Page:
my 1980s spy movie fantasy

 

This week I was sent a cryptic message from someone named, Andrew Silva, alerting me that he left two photographs inside the front door of my home.

When I studied them I immediately thought of two things:

1.  I really love my $5 yellow, thrift shop, 1980s jacket.

2.  These images look like I’m a spy in a 1980s movie.  I was rather certain I had other images to round out my spy thriller storyboard fantasy.

Print

The film opens with an urgent call being made from a phone booth in Florence, Italy by the spy in the yellow jacket.

She’s investigating a missing American student studying abroad in Amsterdam.  The student disappeared in Florence on holiday.  The photo was taken by her roommate and potential femme fatale in their shared Florence hotel room.

Male characters (suspects #1 & #2) are photographed in Florence.  They are being exceedingly careful with their public conversations.  The younger of the two is an American architectural college student.  He was seen seated next to the missing student at a cafe the day she disappeared.

An older man (suspect #3) is waiting for the bus in Florence.  He’s under surveillance by the spy in the fabulous, yellow, 1980s, five dollar, thrift shop jacket.  No one is quite sure why though, and neither is he.  The spy’s sneaky photographs are really annoying him.  He’s constantly swearing at her in Italian.  This provides the levity in the film.

The American student’s roommate (suspect #4) was spotted walking toward the Rijksmuseum in Amsterdam two days after her roommate’s disappearance in Florence with male (suspect #5). They clearly both know more than they’re telling investigators, casually seen shopping at Albert Heijn, the grocery store near the museum to give the appearance that it was just a normal day.

Male (suspect #2) is unknowingly photographed enjoying dinner out in Florence the night of the student’s disappearance.  He’s the father of the American architectural student and there’s obviously something quite shifty about him.  The angle of the photograph was carefully composed because the spy in the yellow jacket really wanted to remember the brand of balsamic vinegar from Modena on the table.

double image of andrews shots

 

 

images by Andrew Silva, April 2018

hey folks, don’t hide behind the camera.

Yesterday my friend Andrew and I were in his innovative home studio shooting some photographs for a series he’s working on.  I was wearing a mask for the shoot.  When we were done, it seemed like a waste to not take a few “unmasked” photos when the light and background were all set up.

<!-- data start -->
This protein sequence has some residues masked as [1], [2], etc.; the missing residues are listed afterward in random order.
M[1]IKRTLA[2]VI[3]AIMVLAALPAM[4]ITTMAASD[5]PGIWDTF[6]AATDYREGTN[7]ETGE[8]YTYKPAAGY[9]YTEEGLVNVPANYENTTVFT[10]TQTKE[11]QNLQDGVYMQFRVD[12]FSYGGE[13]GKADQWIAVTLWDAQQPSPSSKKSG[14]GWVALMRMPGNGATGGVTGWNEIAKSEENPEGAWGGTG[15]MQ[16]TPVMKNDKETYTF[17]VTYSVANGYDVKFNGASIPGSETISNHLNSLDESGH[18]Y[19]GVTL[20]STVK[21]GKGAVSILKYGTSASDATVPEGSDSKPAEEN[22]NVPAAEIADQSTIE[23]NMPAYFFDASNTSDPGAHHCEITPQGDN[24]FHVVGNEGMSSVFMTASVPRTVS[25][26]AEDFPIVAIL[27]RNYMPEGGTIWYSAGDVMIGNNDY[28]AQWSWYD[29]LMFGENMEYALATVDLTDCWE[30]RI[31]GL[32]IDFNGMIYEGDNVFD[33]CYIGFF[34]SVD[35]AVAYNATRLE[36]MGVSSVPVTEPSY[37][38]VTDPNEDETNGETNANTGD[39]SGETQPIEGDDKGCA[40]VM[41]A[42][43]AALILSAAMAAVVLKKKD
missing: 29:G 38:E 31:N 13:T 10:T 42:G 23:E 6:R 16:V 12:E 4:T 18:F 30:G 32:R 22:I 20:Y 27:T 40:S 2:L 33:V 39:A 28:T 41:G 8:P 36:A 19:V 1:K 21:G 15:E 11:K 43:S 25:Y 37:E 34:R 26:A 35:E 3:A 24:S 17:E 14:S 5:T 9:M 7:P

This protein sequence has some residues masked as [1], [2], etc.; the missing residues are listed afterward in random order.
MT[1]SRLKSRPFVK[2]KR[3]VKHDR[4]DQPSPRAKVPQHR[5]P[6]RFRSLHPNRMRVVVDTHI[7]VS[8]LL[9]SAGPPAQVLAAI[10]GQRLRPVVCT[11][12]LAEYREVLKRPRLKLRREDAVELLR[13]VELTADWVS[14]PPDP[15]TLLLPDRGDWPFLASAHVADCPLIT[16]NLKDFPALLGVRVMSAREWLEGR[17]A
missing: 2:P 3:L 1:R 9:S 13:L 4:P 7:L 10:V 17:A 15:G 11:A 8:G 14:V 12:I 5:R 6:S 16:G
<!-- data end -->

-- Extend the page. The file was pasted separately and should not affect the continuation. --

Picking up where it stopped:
I was reluctant to post this image today, not because of the quality of the image.  Nice work Andrew.  But why?  I think perhaps the “why” is; the veins/age spots on my hands, the wrinkles around my eyes and my grey roots awaiting a touch up (tomorrow).  However, while looking more closely I don’t only see those things.  I see that I’m wearing my favorite “uniform” of paint splattered khakis, a tank top and a cowboy shirt I’ve had and loved for twenty years.  Around my neck is a pendant my daughter, Willa made for me in her metals class.  I’m really relaxed.  Down the road I wholeheartedly believe I’ll be grateful to have this portrait.  Thanks Andrew.

 

Today I printed it at the #BCA studios on Pine Street in Burlington (thanks Renee).  I plan to write some details on the back so my grandkids or great grandkids will possess some information about me and who I was in March of 2018.

Don’t shy from the camera folks.  You’re going to want photographs of yourself.  Get your favorite ones printed.  Only having digital images is so different than actually holding a print in your hand—get multiples & share them broadly.

 

 

 

Sometimes we need to take a look back…

to understand some creative processes.  This was the very first bird carving/painting I ever did.  I was attempting to create an original show for my friends, Alison & Andrew at Mirabelles Cafe in Burlington, Vermont.  Someone had cancelled their show that month and they needed artwork fast.  Oh, how I love the challenge of a deadline.  I prefer to show new work so I created this show in about 48 hours.  I went out to the dumpster behind my studio in 2008 and I found some old pallets. I carved the birds on this pallet using a screwdriver because I’d never done this kind of work before and I didn’t have any tools. I created six new pieces and hung the show. It was the beginning of an entirely new process for me.

If you’re ever in Burlington, Vermont—I highly recommend Mirabelles for breakfast, lunch or afternoon tea and pastry.  Please tell them Lisa sent you.

http://www.mirabellescafe.com/

OLYMPUS DIGITAL CAMERA

2008 pallet carving/painting

OLYMPUS DIGITAL CAMERA

2012 piece titled, “Community” carved & painted on a counter top piece from a renovation site in a friend’s neighborhood.

091027_LisaLillibridge_4758_2_3_2_3